Former Social Work Director at Oklahoma City Hospital Says Rescue Workers Are Among Disasters' "Victims"

Need special attention as first-hand witnesses to unspeakable horrors

Release Date: September 20, 2001 This content is archived.


BUFFALO, N.Y. -- While the nation stared aghast at television screens and listened in horror to radio reports of the Sept. 11 attack on the World Trade Center and the Pentagon, a University at Buffalo professor listened to events unfold with a gut-wrenching familiarity.

Deborah Waldrop, Ph.D., UB assistant professor of social work, was social work director at Oklahoma City's St. Anthony Hospital on April 19, 1995, when a truck bomb exploded in front of the Alfred P. Murrah Federal Building. Located roughly five blocks from the disaster, St. Anthony was on the front line of rescue efforts.

She learned first-hand the impact such a tragedy has on rescue workers responding to the crisis.

While a great deal of attention is paid to the victims of calamitous tragedies and their families, the rescue workers -- firefighters, police, ambulance crews, emergency personnel, hospital staff and others -- also are victims. Witnesses to nearly unimaginable horrors, those involved in the rescue efforts often need help to deal with what they have seen and experienced, Waldrop said.

In the first days of a crisis, she noted, rescue workers operate on the autopilot of adrenaline and the desire to help. But as search efforts wear on, she added, people working at the scene experience an emotional and physical toll.

"Critical-incident stress reactions don't happen right away. At first, the rescue workers are just trying to get through the disaster," Waldrop said. "But what they see is horrendous. They see severed limbs and broken bodies. You can't just walk away from that."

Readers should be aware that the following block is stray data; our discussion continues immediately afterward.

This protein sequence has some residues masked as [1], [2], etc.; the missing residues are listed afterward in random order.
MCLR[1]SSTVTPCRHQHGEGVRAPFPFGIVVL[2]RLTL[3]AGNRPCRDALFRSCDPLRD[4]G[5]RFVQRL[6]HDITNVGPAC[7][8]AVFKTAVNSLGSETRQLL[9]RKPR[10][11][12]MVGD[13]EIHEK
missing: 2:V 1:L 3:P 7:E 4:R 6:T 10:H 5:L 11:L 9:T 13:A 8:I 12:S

As rescue efforts stretch into days and weeks, workers begin to experience physical and emotional reactions, she said.

Symptoms may be physical (nausea, fatigue, headaches, profuse sweating), cognitive (confusion, nightmares, hypervigilance, poor concentration), emotional (fear, guilt, depression, agitation) and/or behavioral (withdrawal, restlessness, pacing, appetite changes).

"They may lay down at night and see the images of the tragedy replaying in their heads. That's a normal reaction to an abnormal event," Waldrop emphasized, "but they feel like they're going out of their minds."

Perhaps the most important thing rescue workers can do to cope, she said, is talk.

"It's really important for them to talk about what's going on -- what has happened, how they're feeling, what symptoms they may be experiencing," Waldrop said.

"Saying it out loud makes it real. These folks need the mutual support, the knowledge that they're not alone, they're not abnormal and they're not losing their minds."

Stress reactions don't happen in a straight line, either. Rescue workers may be needed for months, and tend to experience emotional peaks and valleys as rescue efforts continue.

"It's like a reverberation -- waves of emotions are going to go through rescuers and their families," she said.

It's important to remember that reactions to the tragedy are going to vary among individuals, she said.

"How people deal with the trauma depends on their past history, as well as how close they were to the scene when the tragedy happened, what role they played in the rescue efforts and how sustained their efforts were," Waldrop said. "Not everyone will react the same."

Members of the mental health community will need to be vigilant about subtle symptoms rescue workers may be showing that indicate deeper problems.

"Tragedies like this can push trauma buttons for people with past problems," she said. Mental health professionals need to keep an eye out for people who may be losing touch with reality and exhibiting symptoms such as hallucinations or self-destructive behaviors.

Debriefings -- closed-door, confidential sessions where trained leaders help guide rescue workers through what they've experienced, encouraging them to verbalize and process what's happened -- are vital to the well-being of people who have to face the horror of the rescue efforts day after day.

Debriefing isn't therapy, Waldrop stressed.

"It's people who were in a similar situation coming together to talk and process what they've just experienced," she said.

Following the Oklahoma City bombing, Waldrop was part of a team that developed a crisis-intervention plan used to help more than 1,600 hospital employees and other involved in the

day-to-day care of bombing victims deal with their experiences. It is important to her personally, she said, to teach people how to deal with the aftermath of disaster.

"I realized that if there's some way I can help people deal with their reactions to this kind of event, then terrorists won't win. For me it was important to make good come from bad," Waldrop said.

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